scrum (68)

Mis-badged and misunderstood

So many talk in terms “Agile/Scrum”, that Scrum became the reluctant flagship of Agile, largely as it was easily implemented on high level. And I have to admit, I was one of those lazy contributing to the lazy mash-up.

Don’t disappear in your own life

We get so comfortable with our life that we don’t venture out – so we disappear.

Scrum & Testing

In fact, a Scrum team need not have a manager at all. In Scrum, the team is ‘self-organizing’. To as large a degree as possible, they manage themselves.

R & D

Research and development – less of a specialised area, more normality.  Of course there is a lot of “keeping up with the Jones’s” marketing around a lot of newer technologies and techniques emerging. You can end up like a pinball, bouncing between different things, that are actually the same. If you alter the way to see coding, it can help.  A lot of the practices advocated in Agile and others, is Iterative and Incremental, i.e. the practice of shorter release cycles, and incremental releases within those cycles.  The ultimate aim is to produce a continuum of development, integration tested at source.  At at the end of each short release, the software should be demonstrable.

To achieve this not only takes applied effort to make the process work, but flexibility and adaptability. These are not two fashion words, they are important in Iterative and Incremental development, enforced with a Thor hammer with Lean development.  The Incremental part demands effective Continuous Integration, i.e.  the regular (usually daily) check-in of all code work and a set of automated tests run (usually overnight).  It leads to a better ongoing development and testing process, that can be sustained.  And avoid pointless stress. Burning out project team members is still ridiculously common, and it is not wonder developers and testers lean more to contracting.

In a truly communicative team, it is surprisingly how many changes can be made mid-stream.  In fact, if this voicing-up is encouraged, you can prevent things slipping further down a bad path.  If that isn’t encouraged  or an atmosphere of blame-culture exists, you are stuffed because problems can slip far down the line, to give you a step-down type bite on the behind.  There was a reason step-down approach to development is costly on modern IT projects.  There was an area of risk that never could be accounted for, until point of testing.  And even then, a more obscure issue could pop up on live system.

This is really to hammer home the reduction of risk, when adopting an R&D approach to development. It takes effective management and someone who has acute gift for time and resource management.  R&D doesn’t have to be limited to development, testers have long been using the open source world, or even their own programming skills, to assist the QA effort.  Sometimes a requirement only becomes apparent once a project is in movement. A project can learn from others of course, but will also have it’s own demands.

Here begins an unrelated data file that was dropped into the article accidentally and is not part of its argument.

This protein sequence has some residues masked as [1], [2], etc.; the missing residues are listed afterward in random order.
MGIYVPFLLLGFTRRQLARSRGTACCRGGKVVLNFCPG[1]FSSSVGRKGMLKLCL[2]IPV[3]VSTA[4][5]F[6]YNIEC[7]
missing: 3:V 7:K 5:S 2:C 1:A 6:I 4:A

The best way to spread knowledge across multiple projects is not weekly meetings in the canteen or Starbucks. It is sharing resources around effectively (this is where Kanban can help). You don’t have to latch onto a methodology or set your store in clunky all-in-one “Agile” software. But taking ones more specific to your needs is a sensible approach.  You don’t find the methodology, it finds you – so to speak. And commit to the damn thing – I have seen so much weak Scrum-mastering over the last decade, it almost makes me weep for the fine methodology it is.  But even that approach seems slow now – the march of time!

Whilst it’s important to keep up with the IT world, its also important not to become a slave to it.  Development is evolving in great directions – more programming language agnostic directions, to help bridge gaps between requirements and code.  Testers are required to program these days, whether Selenium scripting or being able to debug code.  There is no escaping developers and testers have to adapt faster now, and project management even more so. Its a good time to dump the labels, and get to the core of a project which is the management of development. You can argue that R&D is a fashion label, and you are probably right.  Maybe it’s is better to say it’s right, if you have justification to use it – not just using the word!

Throwing out more proverbial babies

I knew it wouldn’t be long before Scrum came under scrutiny , and hence, in the firing line.  Scrum is far from perfect, but provided some kind of transition form palatable to both business and development.